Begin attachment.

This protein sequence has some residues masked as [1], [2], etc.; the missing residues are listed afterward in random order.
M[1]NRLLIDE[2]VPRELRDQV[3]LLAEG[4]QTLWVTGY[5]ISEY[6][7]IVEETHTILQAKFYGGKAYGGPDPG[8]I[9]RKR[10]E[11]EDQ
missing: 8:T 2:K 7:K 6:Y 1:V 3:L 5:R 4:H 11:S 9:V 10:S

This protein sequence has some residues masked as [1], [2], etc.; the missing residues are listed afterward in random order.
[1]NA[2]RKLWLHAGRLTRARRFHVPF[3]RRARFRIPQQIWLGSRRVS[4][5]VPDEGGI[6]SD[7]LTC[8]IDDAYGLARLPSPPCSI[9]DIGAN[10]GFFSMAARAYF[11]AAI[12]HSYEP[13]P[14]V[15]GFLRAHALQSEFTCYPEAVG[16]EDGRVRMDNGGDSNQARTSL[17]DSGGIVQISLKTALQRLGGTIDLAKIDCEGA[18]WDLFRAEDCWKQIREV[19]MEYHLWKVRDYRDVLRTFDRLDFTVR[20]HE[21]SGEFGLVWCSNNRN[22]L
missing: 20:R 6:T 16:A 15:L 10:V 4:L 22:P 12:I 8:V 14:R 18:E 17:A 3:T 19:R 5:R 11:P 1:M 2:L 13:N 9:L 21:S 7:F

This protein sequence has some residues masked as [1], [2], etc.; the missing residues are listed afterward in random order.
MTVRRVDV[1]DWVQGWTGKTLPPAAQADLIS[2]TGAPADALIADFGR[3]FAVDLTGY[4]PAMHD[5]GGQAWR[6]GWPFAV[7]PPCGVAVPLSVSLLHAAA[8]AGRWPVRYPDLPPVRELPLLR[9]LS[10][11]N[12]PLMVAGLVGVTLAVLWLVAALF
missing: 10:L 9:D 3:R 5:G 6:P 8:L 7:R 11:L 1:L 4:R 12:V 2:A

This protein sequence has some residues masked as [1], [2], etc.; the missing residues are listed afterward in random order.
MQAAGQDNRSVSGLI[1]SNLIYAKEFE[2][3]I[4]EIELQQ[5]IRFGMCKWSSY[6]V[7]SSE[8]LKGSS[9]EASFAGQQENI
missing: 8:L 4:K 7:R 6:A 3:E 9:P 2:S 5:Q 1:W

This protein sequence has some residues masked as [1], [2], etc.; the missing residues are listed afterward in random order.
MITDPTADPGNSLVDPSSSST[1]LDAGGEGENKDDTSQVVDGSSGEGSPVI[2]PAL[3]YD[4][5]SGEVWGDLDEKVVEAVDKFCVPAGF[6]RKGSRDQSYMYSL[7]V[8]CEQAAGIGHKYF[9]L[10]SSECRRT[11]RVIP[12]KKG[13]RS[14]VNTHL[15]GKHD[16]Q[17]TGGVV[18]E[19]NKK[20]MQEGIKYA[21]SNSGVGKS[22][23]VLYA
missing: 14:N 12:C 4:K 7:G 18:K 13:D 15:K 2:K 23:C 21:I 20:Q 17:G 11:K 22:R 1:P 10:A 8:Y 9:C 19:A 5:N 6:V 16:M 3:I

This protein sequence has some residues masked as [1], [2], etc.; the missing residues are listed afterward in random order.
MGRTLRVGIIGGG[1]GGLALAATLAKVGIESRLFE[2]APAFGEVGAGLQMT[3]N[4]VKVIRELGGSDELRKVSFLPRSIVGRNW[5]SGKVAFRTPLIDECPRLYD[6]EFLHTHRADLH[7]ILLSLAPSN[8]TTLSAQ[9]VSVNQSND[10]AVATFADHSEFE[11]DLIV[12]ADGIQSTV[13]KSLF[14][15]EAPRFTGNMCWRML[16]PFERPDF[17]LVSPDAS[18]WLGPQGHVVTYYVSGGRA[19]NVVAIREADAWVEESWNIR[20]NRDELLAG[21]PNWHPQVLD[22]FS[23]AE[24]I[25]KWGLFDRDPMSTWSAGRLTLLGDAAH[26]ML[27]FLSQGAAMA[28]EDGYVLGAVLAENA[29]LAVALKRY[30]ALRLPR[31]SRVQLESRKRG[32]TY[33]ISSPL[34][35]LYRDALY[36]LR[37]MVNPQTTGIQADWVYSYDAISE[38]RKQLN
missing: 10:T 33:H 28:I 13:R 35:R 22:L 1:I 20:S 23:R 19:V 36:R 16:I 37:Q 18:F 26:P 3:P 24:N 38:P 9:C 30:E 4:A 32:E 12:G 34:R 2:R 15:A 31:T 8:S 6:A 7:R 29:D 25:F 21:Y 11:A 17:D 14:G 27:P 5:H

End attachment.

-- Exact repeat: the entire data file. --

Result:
This protein sequence has some residues masked as [1], [2], etc.; the missing residues are listed afterward in random order.
M[1]NRLLIDE[2]VPRELRDQV[3]LLAEG[4]QTLWVTGY[5]ISEY[6][7]IVEETHTILQAKFYGGKAYGGPDPG[8]I[9]RKR[10]E[11]EDQ
missing: 8:T 2:K 7:K 6:Y 1:V 3:L 5:R 4:H 11:S 9:V 10:S

This protein sequence has some residues masked as [1], [2], etc.; the missing residues are listed afterward in random order.
[1]NA[2]RKLWLHAGRLTRARRFHVPF[3]RRARFRIPQQIWLGSRRVS[4][5]VPDEGGI[6]SD[7]LTC[8]IDDAYGLARLPSPPCSI[9]DIGAN[10]GFFSMAARAYF[11]AAI[12]HSYEP[13]P[14]V[15]GFLRAHALQSEFTCYPEAVG[16]EDGRVRMDNGGDSNQARTSL[17]DSGGIVQISLKTALQRLGGTIDLAKIDCEGA[18]WDLFRAEDCWKQIREV[19]MEYHLWKVRDYRDVLRTFDRLDFTVR[20]HE[21]SGEFGLVWCSNNRN[22]L
missing: 20:R 6:T 16:A 15:L 10:V 4:L 22:P 12:I 8:V 14:R 18:E 17:A 3:T 19:R 5:R 11:P 1:M 2:L 13:N 9:L 21:S 7:F

This protein sequence has some residues masked as [1], [2], etc.; the missing residues are listed afterward in random order.
MTVRRVDV[1]DWVQGWTGKTLPPAAQADLIS[2]TGAPADALIADFGR[3]FAVDLTGY[4]PAMHD[5]GGQAWR[6]GWPFAV[7]PPCGVAVPLSVSLLHAAA[8]AGRWPVRYPDLPPVRELPLLR[9]LS[10][11]N[12]PLMVAGLVGVTLAVLWLVAALF
missing: 10:L 9:D 3:R 5:G 6:P 8:L 7:R 11:L 1:L 4:R 12:V 2:A

This protein sequence has some residues masked as [1], [2], etc.; the missing residues are listed afterward in random order.
MQAAGQDNRSVSGLI[1]SNLIYAKEFE[2][3]I[4]EIELQQ[5]IRFGMCKWSSY[6]V[7]SSE[8]LKGSS[9]EASFAGQQENI
missing: 8:L 4:K 7:R 6:A 3:E 9:P 2:S 5:Q 1:W

This protein sequence has some residues masked as [1], [2], etc.; the missing residues are listed afterward in random order.
MITDPTADPGNSLVDPSSSST[1]LDAGGEGENKDDTSQVVDGSSGEGSPVI[2]PAL[3]YD[4][5]SGEVWGDLDEKVVEAVDKFCVPAGF[6]RKGSRDQSYMYSL[7]V[8]CEQAAGIGHKYF[9]L[10]SSECRRT[11]RVIP[12]KKG[13]RS[14]VNTHL[15]GKHD[16]Q[17]TGGVV[18]E[19]NKK[20]MQEGIKYA[21]SNSGVGKS[22][23]VLYA
missing: 14:N 12:C 4:K 7:G 18:K 13:D 15:K 2:K 23:C 21:I 20:Q 17:G 11:K 22:R 1:P 10:A 8:Y 9:C 19:A 5:N 6:V 16:M 3:I

This protein sequence has some residues masked as [1], [2], etc.; the missing residues are listed afterward in random order.
MGRTLRVGIIGGG[1]GGLALAATLAKVGIESRLFE[2]APAFGEVGAGLQMT[3]N[4]VKVIRELGGSDELRKVSFLPRSIVGRNW[5]SGKVAFRTPLIDECPRLYD[6]EFLHTHRADLH[7]ILLSLAPSN[8]TTLSAQ[9]VSVNQSND[10]AVATFADHSEFE[11]DLIV[12]ADGIQSTV[13]KSLF[14][15]EAPRFTGNMCWRML[16]PFERPDF[17]LVSPDAS[18]WLGPQGHVVTYYVSGGRA[19]NVVAIREADAWVEESWNIR[20]NRDELLAG[21]PNWHPQVLD[22]FS[23]AE[24]I[25]KWGLFDRDPMSTWSAGRLTLLGDAAH[26]ML[27]FLSQGAAMA[28]EDGYVLGAVLAENA[29]LAVALKRY[30]ALRLPR[31]SRVQLESRKRG[32]TY[33]ISSPL[34][35]LYRDALY[36]LR[37]MVNPQTTGIQADWVYSYDAISE[38]RKQLN
missing: 10:T 33:H 28:I 13:R 35:R 22:L 1:I 20:S 23:R 19:V 36:R 16:I 37:Q 18:F 26:P 3:P 24:N 38:P 9:C 30:E 4:A 32:E 12:G 34:R 2:R 15:A 31:T 8:S 6:A 7:R 29:D 25:F 21:Y 11:A 17:D 14:G 27:P 5:H